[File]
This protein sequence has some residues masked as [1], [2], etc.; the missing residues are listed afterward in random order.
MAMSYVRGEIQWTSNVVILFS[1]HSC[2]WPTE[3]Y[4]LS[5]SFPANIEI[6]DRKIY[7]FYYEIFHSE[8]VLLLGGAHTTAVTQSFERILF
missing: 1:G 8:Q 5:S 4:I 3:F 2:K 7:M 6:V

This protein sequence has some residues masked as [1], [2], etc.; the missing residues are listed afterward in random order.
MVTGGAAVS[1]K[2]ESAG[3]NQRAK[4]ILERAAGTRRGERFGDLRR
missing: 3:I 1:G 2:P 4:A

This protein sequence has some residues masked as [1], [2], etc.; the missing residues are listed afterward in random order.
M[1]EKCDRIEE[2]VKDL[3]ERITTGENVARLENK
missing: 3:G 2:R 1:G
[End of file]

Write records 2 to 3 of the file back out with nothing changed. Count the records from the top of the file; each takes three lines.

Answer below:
This protein sequence has some residues masked as [1], [2], etc.; the missing residues are listed afterward in random order.
MVTGGAAVS[1]K[2]ESAG[3]NQRAK[4]ILERAAGTRRGERFGDLRR
missing: 3:I 1:G 2:P 4:A

This protein sequence has some residues masked as [1], [2], etc.; the missing residues are listed afterward in random order.
M[1]EKCDRIEE[2]VKDL[3]ERITTGENVARLENK
missing: 3:G 2:R 1:G